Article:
It has been a really rough week for me. I’m used to being busy and being stressed and all of that, but I had a bit of a mental break that I wasn’t expecting to need!
One of my classes this semester is primarily text-based and therefore means a lot of homework. We read about 4 plays per week which severely limits my reading for enjoyment. Typically, I find reading plays enjoyable though! However, I realized last night that we haven’t read a single comedy. In fact, most of it has been really dark. I’ve read a play where a mother kills her son as legitimately the “humane option,” I’ve read lots of plays where women kill themselves… or others…, plays about war, plays about how God doesn’t love us anymore, etc. Really chipper stuff.
Last night’s class was regarding Revolutionary Theatre. We read Dutchman and The Slave by LeRoi Jones/Amiri Baraka, which had to do with fighting racism in the 1960s… but like literally fighting racism, as in: let’s start a race war! And Information for Foreigners by Griselda Gambaro which was about Argentina’s “Dirty War” where literally thousands of people just went missing and disappeared off the face of the planet forever. And we read a theory book by Augusto Boal entitled Theatre of the Oppressed. See what I mean about chipper?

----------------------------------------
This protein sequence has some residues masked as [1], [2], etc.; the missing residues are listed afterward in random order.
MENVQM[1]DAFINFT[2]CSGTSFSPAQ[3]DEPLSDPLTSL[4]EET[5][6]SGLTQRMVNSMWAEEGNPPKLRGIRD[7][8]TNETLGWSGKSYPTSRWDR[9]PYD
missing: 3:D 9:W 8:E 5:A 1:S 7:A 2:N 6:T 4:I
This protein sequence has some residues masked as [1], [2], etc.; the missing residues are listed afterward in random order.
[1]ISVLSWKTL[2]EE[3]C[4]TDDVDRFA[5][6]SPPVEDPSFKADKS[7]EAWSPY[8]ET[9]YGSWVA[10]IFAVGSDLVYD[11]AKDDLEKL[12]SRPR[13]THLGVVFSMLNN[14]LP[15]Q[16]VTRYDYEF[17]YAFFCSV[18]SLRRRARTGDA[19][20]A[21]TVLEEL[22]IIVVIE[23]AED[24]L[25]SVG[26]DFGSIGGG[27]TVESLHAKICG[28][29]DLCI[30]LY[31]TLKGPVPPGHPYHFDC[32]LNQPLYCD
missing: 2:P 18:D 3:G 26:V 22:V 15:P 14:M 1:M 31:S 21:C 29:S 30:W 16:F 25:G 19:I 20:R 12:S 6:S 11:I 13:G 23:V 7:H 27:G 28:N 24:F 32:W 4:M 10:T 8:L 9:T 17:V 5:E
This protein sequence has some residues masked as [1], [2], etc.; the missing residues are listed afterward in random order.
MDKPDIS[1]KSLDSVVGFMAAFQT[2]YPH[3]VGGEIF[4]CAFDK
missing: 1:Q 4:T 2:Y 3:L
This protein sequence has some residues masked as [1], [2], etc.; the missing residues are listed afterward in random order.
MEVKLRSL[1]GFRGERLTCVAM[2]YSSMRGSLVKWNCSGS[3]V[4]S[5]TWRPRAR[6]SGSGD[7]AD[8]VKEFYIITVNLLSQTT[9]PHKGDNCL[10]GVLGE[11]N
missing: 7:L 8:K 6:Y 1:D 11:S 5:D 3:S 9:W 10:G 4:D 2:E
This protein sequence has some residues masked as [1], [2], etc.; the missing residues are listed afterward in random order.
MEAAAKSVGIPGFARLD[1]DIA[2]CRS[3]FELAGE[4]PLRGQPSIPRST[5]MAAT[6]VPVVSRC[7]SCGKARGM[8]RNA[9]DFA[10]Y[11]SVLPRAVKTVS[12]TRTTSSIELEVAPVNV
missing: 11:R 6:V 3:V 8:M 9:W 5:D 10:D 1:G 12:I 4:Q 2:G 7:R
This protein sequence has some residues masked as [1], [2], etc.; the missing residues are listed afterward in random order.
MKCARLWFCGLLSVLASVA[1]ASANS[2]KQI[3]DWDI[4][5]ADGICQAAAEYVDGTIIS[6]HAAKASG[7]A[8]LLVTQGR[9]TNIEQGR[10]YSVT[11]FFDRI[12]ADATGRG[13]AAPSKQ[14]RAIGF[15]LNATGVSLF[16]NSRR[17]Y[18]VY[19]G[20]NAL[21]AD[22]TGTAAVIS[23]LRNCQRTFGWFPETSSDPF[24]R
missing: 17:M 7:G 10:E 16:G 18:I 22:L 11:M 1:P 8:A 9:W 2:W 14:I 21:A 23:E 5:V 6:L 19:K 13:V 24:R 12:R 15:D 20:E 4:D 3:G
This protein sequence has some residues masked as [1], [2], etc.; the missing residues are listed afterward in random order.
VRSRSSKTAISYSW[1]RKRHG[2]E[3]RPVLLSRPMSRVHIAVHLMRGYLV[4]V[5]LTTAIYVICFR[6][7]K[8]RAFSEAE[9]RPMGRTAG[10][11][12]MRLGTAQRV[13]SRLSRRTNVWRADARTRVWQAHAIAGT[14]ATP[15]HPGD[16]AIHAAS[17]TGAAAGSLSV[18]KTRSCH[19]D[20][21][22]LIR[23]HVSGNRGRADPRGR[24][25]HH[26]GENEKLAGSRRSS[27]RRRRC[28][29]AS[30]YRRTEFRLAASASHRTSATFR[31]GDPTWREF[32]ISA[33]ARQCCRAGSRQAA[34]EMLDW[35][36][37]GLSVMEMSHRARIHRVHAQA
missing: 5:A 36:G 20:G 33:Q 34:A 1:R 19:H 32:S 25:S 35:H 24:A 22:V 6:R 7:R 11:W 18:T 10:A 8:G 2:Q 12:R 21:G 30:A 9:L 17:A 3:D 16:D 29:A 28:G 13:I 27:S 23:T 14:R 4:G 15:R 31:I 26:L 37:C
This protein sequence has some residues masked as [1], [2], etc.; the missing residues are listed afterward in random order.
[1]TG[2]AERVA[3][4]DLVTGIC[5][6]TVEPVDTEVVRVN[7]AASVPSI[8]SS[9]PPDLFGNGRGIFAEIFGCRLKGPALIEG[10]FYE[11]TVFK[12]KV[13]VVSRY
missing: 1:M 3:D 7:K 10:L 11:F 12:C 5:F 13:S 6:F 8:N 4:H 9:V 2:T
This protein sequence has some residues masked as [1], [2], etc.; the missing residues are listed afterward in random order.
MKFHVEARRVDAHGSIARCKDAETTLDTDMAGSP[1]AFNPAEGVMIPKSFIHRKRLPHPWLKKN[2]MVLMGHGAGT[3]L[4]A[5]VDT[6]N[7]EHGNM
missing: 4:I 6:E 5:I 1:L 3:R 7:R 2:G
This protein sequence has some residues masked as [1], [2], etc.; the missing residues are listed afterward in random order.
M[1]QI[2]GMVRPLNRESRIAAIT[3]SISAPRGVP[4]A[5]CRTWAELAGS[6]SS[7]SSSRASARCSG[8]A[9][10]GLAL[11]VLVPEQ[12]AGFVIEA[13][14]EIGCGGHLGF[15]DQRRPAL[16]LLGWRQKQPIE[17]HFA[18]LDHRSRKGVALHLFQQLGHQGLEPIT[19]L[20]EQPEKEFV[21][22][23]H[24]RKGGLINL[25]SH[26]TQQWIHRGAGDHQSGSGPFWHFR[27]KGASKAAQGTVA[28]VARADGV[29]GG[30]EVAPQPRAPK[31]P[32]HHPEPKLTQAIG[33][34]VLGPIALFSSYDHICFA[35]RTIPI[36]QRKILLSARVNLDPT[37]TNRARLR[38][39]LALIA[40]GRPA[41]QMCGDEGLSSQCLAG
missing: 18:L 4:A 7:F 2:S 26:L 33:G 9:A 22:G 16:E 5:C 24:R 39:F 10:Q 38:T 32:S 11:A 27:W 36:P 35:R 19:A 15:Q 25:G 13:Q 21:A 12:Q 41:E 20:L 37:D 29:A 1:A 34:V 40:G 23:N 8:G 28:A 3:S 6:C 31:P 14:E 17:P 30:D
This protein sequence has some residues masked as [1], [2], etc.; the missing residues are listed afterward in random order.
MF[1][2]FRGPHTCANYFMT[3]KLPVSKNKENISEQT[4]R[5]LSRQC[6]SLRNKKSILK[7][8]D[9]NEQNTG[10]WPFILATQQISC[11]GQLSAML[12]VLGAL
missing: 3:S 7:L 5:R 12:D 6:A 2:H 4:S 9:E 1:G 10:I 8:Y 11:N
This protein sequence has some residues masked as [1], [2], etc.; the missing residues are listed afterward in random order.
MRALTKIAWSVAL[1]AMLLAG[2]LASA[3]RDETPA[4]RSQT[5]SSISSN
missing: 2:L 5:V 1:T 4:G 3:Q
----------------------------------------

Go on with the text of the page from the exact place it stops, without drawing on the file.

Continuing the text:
Last night, I stayed up until 2 am because I couldn’t stop myself from watching Being Elmo, a documentary (on Netflix instant streaming, in case you need the same pick me up) about Kevin Clash, the voice of Elmo.
I’m about a minute too old to have watched Elmo on Sesame Street; he wasn’t a character when Sesame Street was teaching me the alphabet and how to count to 10. But I still love me some Jim Henson… so I gave the documentary a try. It got me, hook, line, and sinker. I couldn’t stop watching. I really needed it! Kevin Clash is an adorably sweet man.
And I realized, a nice break from oppressive theater is a fuzzy, red monster!
And now I’m off to read about drug dealers and taking advantage of women’s bodies… woo!
But let me leave you with a more positive parting thought, one of my favorite sentiments from Jim Henson:
How important are the visual arts in our society? I feel strongly that the visual arts are of vast and incalculable importance. Of course I could be prejudiced. I am a visual art.
~ Kermit the Frog